As Russia makes gains in the east, the tide is turning in the conflict in Ukraine


Russian forces are arguably having their best time since the invasion of Ukraine began four months ago. Russia has removed most of the Ukrainian defenses in the Luhansk region, consolidated control of a belt of territory in the south improved its logistics and command structure, and mitigated the effectiveness of Ukrainian attack drones. In the past week, the Russians have been rewarded for their intense, some would say ruthless, bombardment of the remaining parts of the Luhansk region held by Ukrainian forces, which have ultimately ceded Severodonetsk and lost territory south of Lysychansk.

The head of the self-proclaimed Luhansk People’s Republic, Leonid Pasechnik, predicted last Friday that Russian forces would completely encircle Lysychansk in two to three days. So far they haven’t, but the city is in imminent danger. Russian forces have also stepped up attacks in the Donetsk region, moving a little closer to the belt of industrial cities in the region that stretches south from Sloviansk through Kramatorsk to Kostiantynivka.

In Lysychansk and many of the towns studded along the winding front lines that cut through five regions, the Ukrainians may well face a repeat of what happened in Severodonetsk, where they were shelled into retreat. There was simply nothing left that could be defended. The immediate dilemma for the Ukrainian military is whether to remain committed to the defense of Lysychansk, at the risk of losing troops and weapons if the city is surrounded, and whether Ukraine’s political leadership will order a withdrawal to new defensive lines.

If so, can the units now in the pocket of territory held by Ukraine be withdrawn without being decimated? Large sections of the road from Lysychansk to Bakhmut are littered with debris, and Russian units are closing in on Bakhmut. It appears that the Russians are currently making no further progress from Izium in the north towards Sloviansk, despite repeated attempts to break through the Ukrainian lines. Still, Ukrainian officials warned on Sunday that Russian forces were “building up” north of Sloviansk. The Russian military can quickly mobilize a handful of battalion tactical groups located across the border.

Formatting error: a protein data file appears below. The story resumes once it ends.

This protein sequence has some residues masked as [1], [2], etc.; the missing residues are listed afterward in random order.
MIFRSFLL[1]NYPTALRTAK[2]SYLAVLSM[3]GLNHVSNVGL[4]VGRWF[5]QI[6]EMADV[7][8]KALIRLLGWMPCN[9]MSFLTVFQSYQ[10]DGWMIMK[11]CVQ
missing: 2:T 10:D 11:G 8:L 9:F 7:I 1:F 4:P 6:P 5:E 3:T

Some Russian military bloggers are not swayed by optimism. Yuri Kotyenok, for his part, believes that the Russian forces do not have enough manpower to surround the heavily fortified cities of Slovyansk and Kramatorsk. In the long run, the Ukrainians’ best hope is that as they deploy more Western weaponry capable of destroying Russian artillery, rocket systems, and command posts far behind the front lines, they can gradually reduce the deficit. of firepower.

But weapons like the HIMARS rocket system, which has a range of 70 kilometers in the configuration supplied to Ukraine, require several weeks of training. And in Donbas, several weeks is a long time given the current pressure on Ukrainian forces. That pressure is even greater because many of the units deployed in the region are among the most experienced in Ukraine. They have been worn down by the sheer intensity of the Russian bombardment and are not easy to replace. And the Ukrainian army has already lost in combat some of the weapons that were thrown at the front. The Russian Defense Ministry claimed last week that Russian strikes had already knocked out some of the US-supplied M777 howitzers.

The Russian offense has also learned from the mistakes made during the initial and unsuccessful drive into Kyiv. Air defenses, primarily the S-300, have been deployed to provide broad rather than local coverage, making Ukrainian attack drones less effective. Anecdotally, it seems that there have been fewer videos recently posted on social media showing Ukrainian fighter jets in action.